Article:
“Anyway, have fun with all that,” I said, and made my way to the waiting room.
Car repair service maintenance fix-it-up establishments always have a TV (usually playing some outdated sitcom or a trashy talk show) and a bunch of magazines splayed out (usually auto-related, as if anyone who needs a professional business to fix their car is actually interested in cars). Then there’s a little coffee bar, and if you’re lucky, they provide water, too.
I got myself real comfortable in front of the television. This outdated sitcom episode’s theme was menopause, so I got to become the honorary member of that drama. At the climax of the segment, the young girl cries out in the middle of dinner how life is hopeless because she’s going to undergo menopause and thus has nothing but misery to look forward to. Needless to say, at that point, I wandered to the coffee bar.
By some blessed act of the Cookie Lords, there were chocolate chip cookies on a plate. I immediately snatched up one of the morsels of goodness and took a bite, at which point in time Mechanic with a Name Tag I Didn’t Bother to Read called me over to the desk.
Not wanting to abandon my cookie (no, never abandon a cookie! That’s Good Cookie Karma Rule Number 1!!), but also not wanting to carry around my cookie like a pet rock so that I could abide by at least one unspoken societal norm that day, I shoved the cookie in my shorts’ pocket and frantically chewed the portion that was in my mouth, brushing crumbs off my face.
“Yes?” I asked sweetly, sliding over to the desk. “Your.. er– hover craft.. is ready,” the woman said, scratching her nose and looking up at me over her glasses, which had the shape of boxy old-school 3-D glasses. (You know, like the kind you wore when you saw Spy Kids 3 in 3-D.) She typed something into her computer and said, “All right, so you had a sprained Houdini-diddle on your vehicle… So with parts and labor, that’ll be $428,590,994 plus tax, which will be the soul of your first-born.” I pursed my lips and squinted my eyes. “Don’t I have a warranty…?” I asked. The woman shuffled some papers and replied, “The warranty only covers the cup holders and the cap on the windshield wiper fluid thing. Cash or credit?”
After I signed over every last possession I own except the hover craft, I was put on hold again, which gave me the opportunity to hurriedly turn around and finish my cookie. I will admit I slightly resembled Smegle as I pulled the cookie out of my pocket, brushed off some lint, and lovingly devoured the sacred sweet. I dug around in my pocket afterwards, collecting all the crumbs from my pocket, and used those for dessert. (Side note: That last bit definitely included consuming lint. There was just no way to avoid it.)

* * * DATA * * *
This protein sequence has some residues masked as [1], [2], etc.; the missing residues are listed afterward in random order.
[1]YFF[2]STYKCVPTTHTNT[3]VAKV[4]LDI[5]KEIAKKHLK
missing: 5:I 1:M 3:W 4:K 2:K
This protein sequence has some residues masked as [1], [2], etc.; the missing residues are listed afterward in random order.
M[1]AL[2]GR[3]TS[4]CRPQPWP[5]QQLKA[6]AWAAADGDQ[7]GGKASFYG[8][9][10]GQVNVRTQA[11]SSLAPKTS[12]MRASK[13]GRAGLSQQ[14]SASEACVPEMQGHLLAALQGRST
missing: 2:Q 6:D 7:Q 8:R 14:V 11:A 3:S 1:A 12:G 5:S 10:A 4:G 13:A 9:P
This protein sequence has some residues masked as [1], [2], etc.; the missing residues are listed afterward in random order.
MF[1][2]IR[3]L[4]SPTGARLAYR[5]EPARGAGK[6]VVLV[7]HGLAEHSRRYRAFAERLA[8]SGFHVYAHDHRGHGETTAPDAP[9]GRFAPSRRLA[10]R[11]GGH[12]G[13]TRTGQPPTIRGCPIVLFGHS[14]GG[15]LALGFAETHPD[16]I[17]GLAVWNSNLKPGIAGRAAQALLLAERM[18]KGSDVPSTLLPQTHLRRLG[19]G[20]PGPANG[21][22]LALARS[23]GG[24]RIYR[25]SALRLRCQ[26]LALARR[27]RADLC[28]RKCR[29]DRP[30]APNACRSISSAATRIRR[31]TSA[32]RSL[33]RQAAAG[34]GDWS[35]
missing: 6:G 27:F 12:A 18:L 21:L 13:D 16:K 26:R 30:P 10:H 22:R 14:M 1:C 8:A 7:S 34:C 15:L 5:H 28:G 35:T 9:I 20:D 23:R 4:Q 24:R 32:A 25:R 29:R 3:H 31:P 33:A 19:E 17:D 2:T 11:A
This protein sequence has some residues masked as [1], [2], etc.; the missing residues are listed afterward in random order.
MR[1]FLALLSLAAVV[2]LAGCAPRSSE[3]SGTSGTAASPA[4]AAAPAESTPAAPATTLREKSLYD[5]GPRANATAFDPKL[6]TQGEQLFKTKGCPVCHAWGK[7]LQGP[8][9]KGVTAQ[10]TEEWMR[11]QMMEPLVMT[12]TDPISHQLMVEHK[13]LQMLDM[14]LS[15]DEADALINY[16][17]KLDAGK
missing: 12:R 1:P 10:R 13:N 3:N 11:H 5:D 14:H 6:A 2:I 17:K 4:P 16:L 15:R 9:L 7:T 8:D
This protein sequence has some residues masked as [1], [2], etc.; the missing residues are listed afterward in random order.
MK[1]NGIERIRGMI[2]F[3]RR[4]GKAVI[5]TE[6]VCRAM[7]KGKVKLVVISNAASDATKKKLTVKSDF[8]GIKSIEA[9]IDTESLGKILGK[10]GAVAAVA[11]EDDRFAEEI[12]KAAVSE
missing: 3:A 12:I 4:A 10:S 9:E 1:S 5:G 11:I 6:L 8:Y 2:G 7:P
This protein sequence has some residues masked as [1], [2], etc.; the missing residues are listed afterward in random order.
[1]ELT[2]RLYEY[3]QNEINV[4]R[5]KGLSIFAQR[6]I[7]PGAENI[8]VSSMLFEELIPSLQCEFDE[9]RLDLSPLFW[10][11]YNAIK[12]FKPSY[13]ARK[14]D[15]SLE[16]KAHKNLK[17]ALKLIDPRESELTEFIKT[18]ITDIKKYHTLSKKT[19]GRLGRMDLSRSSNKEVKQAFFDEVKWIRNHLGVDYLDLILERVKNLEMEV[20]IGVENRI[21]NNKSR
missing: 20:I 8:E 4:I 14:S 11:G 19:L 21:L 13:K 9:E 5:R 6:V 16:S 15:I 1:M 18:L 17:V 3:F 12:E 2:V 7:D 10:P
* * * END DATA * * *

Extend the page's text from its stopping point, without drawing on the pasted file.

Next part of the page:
By that time, they brought my vehicle around and handed back the keys. I eyed my plastic bags as I slid into the driver’s seat. Hm… It looked like my plastic bags had been slightly moved around… How dare they. The entire interior of the front was also covered in some indeterminable brand of dirt or mud, which must have been what they considered their auto repair version of the “Olive Garden post-meal chocolate mint.”
As I rode into the sunset, the back of my hover craft scraping against the road under the pressure of my plastic bags, I decided to treat myself. Passing up the Walmart, I turned into the Acme parking lot and pulled into a nice spot in the corner, throwing myself into the cloud of plastic bags behind me. I cozied up, feeling content floating among the crinkly whispers of my restless plastic bags. After a long day of selling my apartment to afford fixing my car, I deserved to sleep in the Acme parking lot instead of the Walmart one, and all at once, these plastic bags suddenly found a fresh purpose in life: my new bed.